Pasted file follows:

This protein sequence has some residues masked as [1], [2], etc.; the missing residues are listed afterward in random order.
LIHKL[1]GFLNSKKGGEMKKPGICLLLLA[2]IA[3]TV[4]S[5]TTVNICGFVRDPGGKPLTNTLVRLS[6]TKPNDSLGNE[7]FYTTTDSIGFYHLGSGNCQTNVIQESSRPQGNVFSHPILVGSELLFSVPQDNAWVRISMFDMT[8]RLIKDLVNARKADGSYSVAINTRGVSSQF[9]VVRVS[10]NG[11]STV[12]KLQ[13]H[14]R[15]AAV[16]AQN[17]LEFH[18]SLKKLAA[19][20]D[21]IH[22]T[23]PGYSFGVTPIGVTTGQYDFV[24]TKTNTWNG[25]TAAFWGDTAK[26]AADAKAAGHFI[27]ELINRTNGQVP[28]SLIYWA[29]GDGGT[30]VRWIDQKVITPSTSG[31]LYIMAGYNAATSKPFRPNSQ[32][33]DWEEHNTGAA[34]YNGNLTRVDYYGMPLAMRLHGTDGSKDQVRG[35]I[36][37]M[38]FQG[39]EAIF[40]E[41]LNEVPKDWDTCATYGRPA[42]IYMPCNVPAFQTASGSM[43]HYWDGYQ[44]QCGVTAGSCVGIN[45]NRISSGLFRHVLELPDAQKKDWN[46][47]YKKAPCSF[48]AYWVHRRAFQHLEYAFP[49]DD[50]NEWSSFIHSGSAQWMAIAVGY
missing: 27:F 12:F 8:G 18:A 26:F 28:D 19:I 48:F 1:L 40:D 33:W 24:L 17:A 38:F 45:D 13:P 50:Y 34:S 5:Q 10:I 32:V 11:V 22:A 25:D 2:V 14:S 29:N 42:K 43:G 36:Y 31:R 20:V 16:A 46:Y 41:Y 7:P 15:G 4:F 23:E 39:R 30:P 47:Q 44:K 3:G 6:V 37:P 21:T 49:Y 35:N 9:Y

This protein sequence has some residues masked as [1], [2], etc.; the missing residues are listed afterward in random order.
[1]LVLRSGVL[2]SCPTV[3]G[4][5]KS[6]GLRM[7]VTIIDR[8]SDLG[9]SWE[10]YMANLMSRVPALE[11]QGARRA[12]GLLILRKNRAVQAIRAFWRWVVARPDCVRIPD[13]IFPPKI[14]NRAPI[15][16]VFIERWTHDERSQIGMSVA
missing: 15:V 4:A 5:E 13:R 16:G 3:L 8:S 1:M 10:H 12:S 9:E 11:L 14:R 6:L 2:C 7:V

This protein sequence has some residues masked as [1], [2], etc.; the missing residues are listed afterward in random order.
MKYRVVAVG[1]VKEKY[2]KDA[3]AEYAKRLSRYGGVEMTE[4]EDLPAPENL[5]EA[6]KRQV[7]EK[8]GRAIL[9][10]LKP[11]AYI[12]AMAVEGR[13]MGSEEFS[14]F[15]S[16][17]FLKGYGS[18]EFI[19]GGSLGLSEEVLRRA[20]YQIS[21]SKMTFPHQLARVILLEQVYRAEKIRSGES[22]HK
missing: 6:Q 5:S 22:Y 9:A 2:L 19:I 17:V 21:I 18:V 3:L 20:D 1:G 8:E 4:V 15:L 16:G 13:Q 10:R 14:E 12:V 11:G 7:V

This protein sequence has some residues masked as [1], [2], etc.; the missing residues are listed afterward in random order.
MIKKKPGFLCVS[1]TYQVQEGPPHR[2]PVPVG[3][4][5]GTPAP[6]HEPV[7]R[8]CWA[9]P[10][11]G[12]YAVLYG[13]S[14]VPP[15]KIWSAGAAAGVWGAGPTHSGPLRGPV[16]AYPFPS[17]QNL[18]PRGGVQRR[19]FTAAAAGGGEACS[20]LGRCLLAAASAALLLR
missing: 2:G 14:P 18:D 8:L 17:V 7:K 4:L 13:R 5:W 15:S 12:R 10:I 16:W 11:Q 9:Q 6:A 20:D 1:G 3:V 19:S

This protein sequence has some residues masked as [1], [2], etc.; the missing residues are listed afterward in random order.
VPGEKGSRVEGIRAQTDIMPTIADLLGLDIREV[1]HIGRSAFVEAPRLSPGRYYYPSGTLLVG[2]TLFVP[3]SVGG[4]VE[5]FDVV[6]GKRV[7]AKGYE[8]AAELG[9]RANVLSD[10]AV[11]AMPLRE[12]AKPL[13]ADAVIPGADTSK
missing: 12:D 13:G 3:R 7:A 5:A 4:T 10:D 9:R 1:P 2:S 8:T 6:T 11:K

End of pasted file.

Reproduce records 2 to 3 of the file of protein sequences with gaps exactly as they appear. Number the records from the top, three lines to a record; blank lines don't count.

This protein sequence has some residues masked as [1], [2], etc.; the missing residues are listed afterward in random order.
[1]LVLRSGVL[2]SCPTV[3]G[4][5]KS[6]GLRM[7]VTIIDR[8]SDLG[9]SWE[10]YMANLMSRVPALE[11]QGARRA[12]GLLILRKNRAVQAIRAFWRWVVARPDCVRIPD[13]IFPPKI[14]NRAPI[15][16]VFIERWTHDERSQIGMSVA
missing: 15:V 4:A 5:E 13:R 16:G 3:L 8:S 1:M 10:H 12:S 9:E 11:L 14:R 6:L 2:C 7:V

This protein sequence has some residues masked as [1], [2], etc.; the missing residues are listed afterward in random order.
MKYRVVAVG[1]VKEKY[2]KDA[3]AEYAKRLSRYGGVEMTE[4]EDLPAPENL[5]EA[6]KRQV[7]EK[8]GRAIL[9][10]LKP[11]AYI[12]AMAVEGR[13]MGSEEFS[14]F[15]S[16][17]FLKGYGS[18]EFI[19]GGSLGLSEEVLRRA[20]YQIS[21]SKMTFPHQLARVILLEQVYRAEKIRSGES[22]HK
missing: 6:Q 5:S 22:Y 9:A 2:L 19:I 17:V 21:I 18:V 3:L 20:D 1:G 8:E 4:V 15:L 16:G 13:Q 10:R 14:E 12:V 11:G 7:V